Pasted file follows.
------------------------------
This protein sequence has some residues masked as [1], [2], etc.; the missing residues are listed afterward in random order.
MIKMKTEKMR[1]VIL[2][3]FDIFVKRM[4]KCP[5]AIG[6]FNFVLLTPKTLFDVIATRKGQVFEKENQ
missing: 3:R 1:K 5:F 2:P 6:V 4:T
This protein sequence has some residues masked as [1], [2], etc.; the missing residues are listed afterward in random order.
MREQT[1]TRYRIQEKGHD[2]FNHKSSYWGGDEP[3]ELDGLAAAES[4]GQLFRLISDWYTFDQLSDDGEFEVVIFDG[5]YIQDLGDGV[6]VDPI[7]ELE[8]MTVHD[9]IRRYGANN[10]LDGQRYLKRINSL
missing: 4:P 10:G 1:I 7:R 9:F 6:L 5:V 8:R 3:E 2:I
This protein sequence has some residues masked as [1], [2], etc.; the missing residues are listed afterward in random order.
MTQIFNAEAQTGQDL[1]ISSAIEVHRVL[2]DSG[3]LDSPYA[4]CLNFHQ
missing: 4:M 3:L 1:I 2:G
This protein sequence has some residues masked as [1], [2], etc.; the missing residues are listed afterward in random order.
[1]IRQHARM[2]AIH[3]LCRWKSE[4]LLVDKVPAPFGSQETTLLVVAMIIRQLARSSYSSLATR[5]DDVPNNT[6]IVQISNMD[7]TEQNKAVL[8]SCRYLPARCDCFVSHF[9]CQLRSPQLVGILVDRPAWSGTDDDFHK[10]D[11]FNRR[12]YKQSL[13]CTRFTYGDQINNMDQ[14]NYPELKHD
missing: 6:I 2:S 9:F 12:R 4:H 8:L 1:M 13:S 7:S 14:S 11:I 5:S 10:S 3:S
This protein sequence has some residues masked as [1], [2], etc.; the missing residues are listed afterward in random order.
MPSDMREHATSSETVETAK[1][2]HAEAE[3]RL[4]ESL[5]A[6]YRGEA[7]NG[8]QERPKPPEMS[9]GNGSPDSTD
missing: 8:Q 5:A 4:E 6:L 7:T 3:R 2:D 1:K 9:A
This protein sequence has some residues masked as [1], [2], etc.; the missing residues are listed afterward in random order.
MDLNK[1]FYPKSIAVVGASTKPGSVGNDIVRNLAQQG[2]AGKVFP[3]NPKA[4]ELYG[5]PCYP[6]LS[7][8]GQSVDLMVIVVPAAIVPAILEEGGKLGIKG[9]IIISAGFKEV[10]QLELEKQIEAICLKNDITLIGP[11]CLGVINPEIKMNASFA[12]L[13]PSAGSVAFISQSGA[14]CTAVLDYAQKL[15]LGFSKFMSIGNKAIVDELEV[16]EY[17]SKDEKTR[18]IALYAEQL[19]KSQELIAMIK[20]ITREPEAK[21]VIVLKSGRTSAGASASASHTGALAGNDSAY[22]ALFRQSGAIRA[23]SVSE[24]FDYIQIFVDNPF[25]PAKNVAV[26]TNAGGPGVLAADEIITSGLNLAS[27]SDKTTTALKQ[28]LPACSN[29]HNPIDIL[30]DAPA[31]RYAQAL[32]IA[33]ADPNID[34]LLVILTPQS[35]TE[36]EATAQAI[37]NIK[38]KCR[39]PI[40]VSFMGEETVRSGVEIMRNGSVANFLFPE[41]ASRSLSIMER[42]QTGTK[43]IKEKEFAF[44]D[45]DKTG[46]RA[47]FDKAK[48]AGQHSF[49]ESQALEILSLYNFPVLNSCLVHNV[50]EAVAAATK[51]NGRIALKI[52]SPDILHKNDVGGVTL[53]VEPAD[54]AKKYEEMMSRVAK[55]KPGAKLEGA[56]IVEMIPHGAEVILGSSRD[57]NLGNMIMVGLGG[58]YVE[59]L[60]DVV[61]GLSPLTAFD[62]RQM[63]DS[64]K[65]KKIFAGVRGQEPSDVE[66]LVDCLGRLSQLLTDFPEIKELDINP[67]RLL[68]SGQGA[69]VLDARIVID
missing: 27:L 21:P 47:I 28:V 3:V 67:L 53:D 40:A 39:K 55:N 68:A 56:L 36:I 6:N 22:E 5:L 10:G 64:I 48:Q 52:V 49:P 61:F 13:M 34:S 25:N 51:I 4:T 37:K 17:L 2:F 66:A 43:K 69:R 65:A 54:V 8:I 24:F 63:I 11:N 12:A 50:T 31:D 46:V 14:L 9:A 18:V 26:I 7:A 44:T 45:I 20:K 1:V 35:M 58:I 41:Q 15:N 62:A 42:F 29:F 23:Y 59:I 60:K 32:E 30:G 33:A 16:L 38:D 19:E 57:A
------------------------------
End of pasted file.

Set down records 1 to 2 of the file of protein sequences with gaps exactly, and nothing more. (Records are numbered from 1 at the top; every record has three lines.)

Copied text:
This protein sequence has some residues masked as [1], [2], etc.; the missing residues are listed afterward in random order.
MIKMKTEKMR[1]VIL[2][3]FDIFVKRM[4]KCP[5]AIG[6]FNFVLLTPKTLFDVIATRKGQVFEKENQ
missing: 3:R 1:K 5:F 2:P 6:V 4:T
This protein sequence has some residues masked as [1], [2], etc.; the missing residues are listed afterward in random order.
MREQT[1]TRYRIQEKGHD[2]FNHKSSYWGGDEP[3]ELDGLAAAES[4]GQLFRLISDWYTFDQLSDDGEFEVVIFDG[5]YIQDLGDGV[6]VDPI[7]ELE[8]MTVHD[9]IRRYGANN[10]LDGQRYLKRINSL
missing: 4:P 10:G 1:I 7:R 9:F 6:L 5:V 8:R 3:E 2:I